Giant pterosaur unearthed in Argentina

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Ricky Joseph

Researchers have unearthed a huge pterosaur in Argentina, belonging to the largest species ever found in South America. Known as the "dragon of death" by paleontologists, two specimens of this giant flying reptile were discovered in the Plottier Formation, in the province of Mendoza.

The wingspan of the two specimens measured approximately 7 m and 9 m, respectively. The researchers confirmed that they belong to the Azhdarchidae family, which lived during the late Cretaceous period (between 146 and 66 million years ago, approximately).

"Azhdarchidae were known for their broad skulls - sometimes larger than the body - as well as their hyper-extended necks and small, robust bodies," recounted Leonardo D. Ortiz David, lead author of the new study, published in Cretaceous Research, describing the pterosaurs, and general coordinator of the Dinosaur Laboratory and Museum in Mendoza.

The characteristics of the giant pterosaur

Scientists have identified both pterosaurs as belonging to the species Thanatosdrakon amaru The species' name, "amaru," means "flying serpent" in the indigenous Quechua language, and refers to Amaru, the two-headed Inca deity, according to the study's authors.

The researchers determined that the two pterosaurs died at the same time, and that one of them was not yet an adult. However, they are not able to say whether the pterosaurs were from the same family.

"There is no indication in the fossil remains of any degree of relatedness," Ortiz David said. "However, it can be confirmed that both specimens are different sizes, and that the smaller one is a young sub-adult, and that they were together when they died more than 86 million years ago."

Thanatosdrakon in the Dinosaur Laboratory and Museum at the National University of Cuyo, Mendoza, Argentina. Image: Leonardo D. Ortiz David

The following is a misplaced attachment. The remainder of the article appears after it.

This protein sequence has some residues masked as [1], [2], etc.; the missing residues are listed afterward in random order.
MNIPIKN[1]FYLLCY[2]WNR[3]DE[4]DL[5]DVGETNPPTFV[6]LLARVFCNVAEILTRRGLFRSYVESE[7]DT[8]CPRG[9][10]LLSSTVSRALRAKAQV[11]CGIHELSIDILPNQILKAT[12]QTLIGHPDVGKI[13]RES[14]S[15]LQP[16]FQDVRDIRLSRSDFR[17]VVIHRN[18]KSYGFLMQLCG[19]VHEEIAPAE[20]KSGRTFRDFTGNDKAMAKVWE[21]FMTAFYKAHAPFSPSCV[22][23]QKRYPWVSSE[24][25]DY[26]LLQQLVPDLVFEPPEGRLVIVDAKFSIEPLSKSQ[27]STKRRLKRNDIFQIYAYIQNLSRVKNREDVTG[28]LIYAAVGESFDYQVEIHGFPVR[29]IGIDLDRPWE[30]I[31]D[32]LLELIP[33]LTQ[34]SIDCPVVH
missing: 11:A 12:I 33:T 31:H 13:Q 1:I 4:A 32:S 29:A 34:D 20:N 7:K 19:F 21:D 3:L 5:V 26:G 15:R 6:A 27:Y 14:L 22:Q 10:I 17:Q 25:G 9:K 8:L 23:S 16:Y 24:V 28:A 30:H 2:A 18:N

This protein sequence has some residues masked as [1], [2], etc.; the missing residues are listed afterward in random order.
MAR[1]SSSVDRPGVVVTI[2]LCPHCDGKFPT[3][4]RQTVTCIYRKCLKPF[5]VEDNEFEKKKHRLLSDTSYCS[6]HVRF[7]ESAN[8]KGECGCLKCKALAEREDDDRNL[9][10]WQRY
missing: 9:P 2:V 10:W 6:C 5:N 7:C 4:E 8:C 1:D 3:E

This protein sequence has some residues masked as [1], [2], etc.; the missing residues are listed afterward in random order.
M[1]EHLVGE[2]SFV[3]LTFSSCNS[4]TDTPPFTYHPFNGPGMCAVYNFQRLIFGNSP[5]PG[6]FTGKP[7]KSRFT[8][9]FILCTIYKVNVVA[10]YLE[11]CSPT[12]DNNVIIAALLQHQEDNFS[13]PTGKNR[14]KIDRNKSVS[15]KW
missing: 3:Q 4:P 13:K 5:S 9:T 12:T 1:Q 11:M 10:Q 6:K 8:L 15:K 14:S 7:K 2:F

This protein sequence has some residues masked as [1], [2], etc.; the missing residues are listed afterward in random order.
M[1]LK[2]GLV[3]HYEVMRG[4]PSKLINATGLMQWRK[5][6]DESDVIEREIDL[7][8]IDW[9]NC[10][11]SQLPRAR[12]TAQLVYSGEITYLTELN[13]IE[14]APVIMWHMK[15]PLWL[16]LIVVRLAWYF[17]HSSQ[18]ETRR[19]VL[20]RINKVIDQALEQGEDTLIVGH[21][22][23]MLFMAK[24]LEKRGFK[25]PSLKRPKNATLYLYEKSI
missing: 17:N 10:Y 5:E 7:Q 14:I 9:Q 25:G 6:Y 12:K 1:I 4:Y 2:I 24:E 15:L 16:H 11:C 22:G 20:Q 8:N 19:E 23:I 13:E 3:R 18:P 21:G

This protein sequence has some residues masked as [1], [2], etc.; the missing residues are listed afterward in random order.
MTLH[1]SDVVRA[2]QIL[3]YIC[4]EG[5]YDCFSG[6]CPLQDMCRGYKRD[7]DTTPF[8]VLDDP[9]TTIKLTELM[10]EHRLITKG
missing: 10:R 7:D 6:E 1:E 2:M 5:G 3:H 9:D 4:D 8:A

The fossils were found during excavations for a construction project about 800km away from the capital of Mendoza, which has the same name as the province. Ortiz David and his team were supervising the excavation when they discovered the fossil fragments within the floodplain deposits.

Mendoza is already known by paleontologists due to other important dinosaur discoveries, such as one of the giant sauropod Notocolossus , one of the world's largest dinosaurs, in 2016 - Ortiz David's team also made the discovery.

The author said that the fossils were in different states of preservation, with some complete and others fragmented. He was surprised by the good quality of the remains, because pterosaur bones are fragile, and usually fossils of this type of creature are found in small pieces.

"From the beginning, two facts caught our attention: the first was the size of the remains and their preservation in three dimensions, an unusual condition for this type of invertebrate; the second was the quantity of remains in the site, because giant pterosaurs are only known due to fragmented remains (with some exceptions," he said.

"The description of new specimens is always important for vertebrate paleontology, as they clarify [information about] the groups being studied. In this particular case, 3D elements of large pterosaurs are scarce, making the Thanatosdrakon an excellent case study."

The fossils are in the Dinosaur Laboratory and Museum at the National University of Cuyo in Mendoza.

To preserve the specimens, museum experts made 1:1 scale models of the fossils; the models are on display at the museum.

Ricky Joseph is a seeker of knowledge. He firmly believes that through understanding the world around us, we can work to better ourselves and our society as a whole. As such, he has made it his life's mission to learn as much as he can about the world and its inhabitants. Joseph has worked in many different fields, all with the aim of furthering his knowledge. He has been a teacher, a soldier, and a businessman - but his true passion lies in research. He currently works as a research scientist for a major pharmaceutical company, where he is dedicated to finding new treatments for diseases that have long been considered incurable. Through diligence and hard work, Ricky Joseph has become one of the foremost experts on pharmacology and medicinal chemistry in the world. His name is known by scientists everywhere, and his work continues to improve the lives of millions.